It’s been that way all my life. I had extremely high security clearances and was selected to control large amounts of money and extremely valuable items of equipment because I have proven myself to be scrupulously honest. When I returned an extra $20 a clerk gave me with change after a purchase she was amazed that I did so, saying, “No one would have ever known” to which I answered, “But I would have”

So, where is this going? Please bear with me.

At the same time that I have been going through life as the living embodiment of Richie Cunningham from Happy Days, I have also been going through sheer physical hell. As the result of a now overwhelmingly disproven SIDS prevention measure known as Thymus Irradiation I was deprived of a healthy immune system. Because of that I have multiple auto-immune problems: advanced rheumatoid arthritis, ankylosing spondylitis and multiple skin rashes which are often severe enough to bleed through.

…and did I mention the pain? I don’t have a thesaurus big enough or accurate enough for me to find words to accurately describe the exquisite torture I go through just to get up in the morning. You know that little graph they use to help verbalize pain, the one with the little faces on the number scale? At any given moment I have at least five areas bouncing up at about #7–and there are days when I could tape an extension to the end of that little scale and draw in three additional expressive faces showing pain at level 11 (vomiting) 12 (voiding bowels) and 13 (giving the world the “one finger wave”). I have knuckles that look like walnuts and major joints which possess 20% of the range of motion I had ten years ago. Because of the various non-steroidal anti-inflammatory drugs prescribed to me I’ve gone through pancreatitis twice (usually a one-way trip the first time around). I have gone all the way to “the edge” because of uncontrolled severe pain. The only way I can live anything close to a normal life is by using pain-killers.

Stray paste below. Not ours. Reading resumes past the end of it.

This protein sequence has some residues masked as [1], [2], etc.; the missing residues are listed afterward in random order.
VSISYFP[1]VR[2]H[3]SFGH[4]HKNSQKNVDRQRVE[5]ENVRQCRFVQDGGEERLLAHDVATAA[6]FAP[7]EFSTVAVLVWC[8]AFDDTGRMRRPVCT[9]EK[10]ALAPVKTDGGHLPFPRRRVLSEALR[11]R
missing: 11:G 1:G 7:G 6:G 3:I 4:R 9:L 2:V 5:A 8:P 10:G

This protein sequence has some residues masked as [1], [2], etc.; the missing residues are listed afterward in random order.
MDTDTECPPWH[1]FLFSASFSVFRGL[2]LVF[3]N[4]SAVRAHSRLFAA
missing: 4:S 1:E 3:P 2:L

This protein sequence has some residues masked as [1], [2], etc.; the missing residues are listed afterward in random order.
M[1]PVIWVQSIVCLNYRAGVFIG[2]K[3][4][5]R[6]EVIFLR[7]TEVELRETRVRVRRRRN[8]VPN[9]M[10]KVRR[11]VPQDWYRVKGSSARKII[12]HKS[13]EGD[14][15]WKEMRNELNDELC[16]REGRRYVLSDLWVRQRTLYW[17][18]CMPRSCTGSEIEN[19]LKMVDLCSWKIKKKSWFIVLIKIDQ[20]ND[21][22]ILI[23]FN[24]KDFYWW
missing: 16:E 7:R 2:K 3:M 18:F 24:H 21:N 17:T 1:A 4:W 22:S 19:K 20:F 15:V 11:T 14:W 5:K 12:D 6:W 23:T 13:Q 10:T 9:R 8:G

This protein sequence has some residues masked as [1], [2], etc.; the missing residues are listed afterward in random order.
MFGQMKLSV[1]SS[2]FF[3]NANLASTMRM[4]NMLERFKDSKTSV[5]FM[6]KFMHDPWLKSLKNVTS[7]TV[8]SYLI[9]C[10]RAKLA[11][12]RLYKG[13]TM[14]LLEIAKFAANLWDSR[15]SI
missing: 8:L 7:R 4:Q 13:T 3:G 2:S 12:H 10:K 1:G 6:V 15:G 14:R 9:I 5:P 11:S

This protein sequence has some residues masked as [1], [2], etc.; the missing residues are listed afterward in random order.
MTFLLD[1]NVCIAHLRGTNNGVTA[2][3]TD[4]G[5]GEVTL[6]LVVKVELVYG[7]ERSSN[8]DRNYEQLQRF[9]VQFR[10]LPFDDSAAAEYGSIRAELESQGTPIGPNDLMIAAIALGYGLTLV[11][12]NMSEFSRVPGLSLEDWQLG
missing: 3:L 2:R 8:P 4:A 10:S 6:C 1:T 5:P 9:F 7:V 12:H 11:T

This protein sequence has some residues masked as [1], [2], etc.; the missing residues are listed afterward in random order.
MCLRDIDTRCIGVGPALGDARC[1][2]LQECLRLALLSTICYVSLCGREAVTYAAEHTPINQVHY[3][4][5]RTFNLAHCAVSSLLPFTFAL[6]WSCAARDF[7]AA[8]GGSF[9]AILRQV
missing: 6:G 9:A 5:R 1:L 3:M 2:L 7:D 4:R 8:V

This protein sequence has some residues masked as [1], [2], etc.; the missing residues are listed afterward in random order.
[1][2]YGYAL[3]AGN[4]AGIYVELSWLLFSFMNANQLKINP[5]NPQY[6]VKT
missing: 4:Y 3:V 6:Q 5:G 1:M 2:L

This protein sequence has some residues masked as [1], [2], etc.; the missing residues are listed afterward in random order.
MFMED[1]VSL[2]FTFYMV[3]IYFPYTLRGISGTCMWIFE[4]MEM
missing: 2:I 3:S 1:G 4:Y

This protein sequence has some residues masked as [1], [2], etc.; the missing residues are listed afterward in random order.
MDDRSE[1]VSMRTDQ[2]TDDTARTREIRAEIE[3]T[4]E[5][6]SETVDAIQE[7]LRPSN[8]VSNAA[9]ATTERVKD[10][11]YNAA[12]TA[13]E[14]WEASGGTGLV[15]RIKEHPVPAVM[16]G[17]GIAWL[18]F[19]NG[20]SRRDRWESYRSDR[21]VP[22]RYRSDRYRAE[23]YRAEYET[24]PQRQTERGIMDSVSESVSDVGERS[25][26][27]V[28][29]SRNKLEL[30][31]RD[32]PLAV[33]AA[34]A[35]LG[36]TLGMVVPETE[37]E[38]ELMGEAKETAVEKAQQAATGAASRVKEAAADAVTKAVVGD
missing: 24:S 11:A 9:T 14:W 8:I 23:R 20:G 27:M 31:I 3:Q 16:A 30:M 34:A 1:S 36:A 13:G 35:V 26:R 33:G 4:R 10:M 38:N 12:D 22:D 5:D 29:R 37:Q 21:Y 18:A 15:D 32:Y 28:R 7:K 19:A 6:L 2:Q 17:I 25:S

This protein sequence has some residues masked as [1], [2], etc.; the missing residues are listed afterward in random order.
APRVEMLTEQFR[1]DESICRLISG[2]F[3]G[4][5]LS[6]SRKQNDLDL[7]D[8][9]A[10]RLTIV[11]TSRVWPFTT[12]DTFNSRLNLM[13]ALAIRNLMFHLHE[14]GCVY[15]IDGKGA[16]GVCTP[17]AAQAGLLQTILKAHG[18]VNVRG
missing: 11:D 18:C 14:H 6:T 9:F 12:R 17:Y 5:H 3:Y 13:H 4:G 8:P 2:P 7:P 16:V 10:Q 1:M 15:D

OOOOOOHHHH. AHHHHHH. See–already you’re sucking your breath in and looking back over the previous half-dozen paragraphs to see if I ever car-jacked someone or dried a baby off in a microwave. If you use pain medication you are automatically judged as a criminal/addict. Never mind that all these “conditions” are due to massive stupidity on the part of doctors that are all dead now–I am flawed because I need this kind of help. What is bitterly ironic about all of this is the fact that pain-killers don’t really “kill pain.” The pain is still there, but you’re able to ignore it to an extent.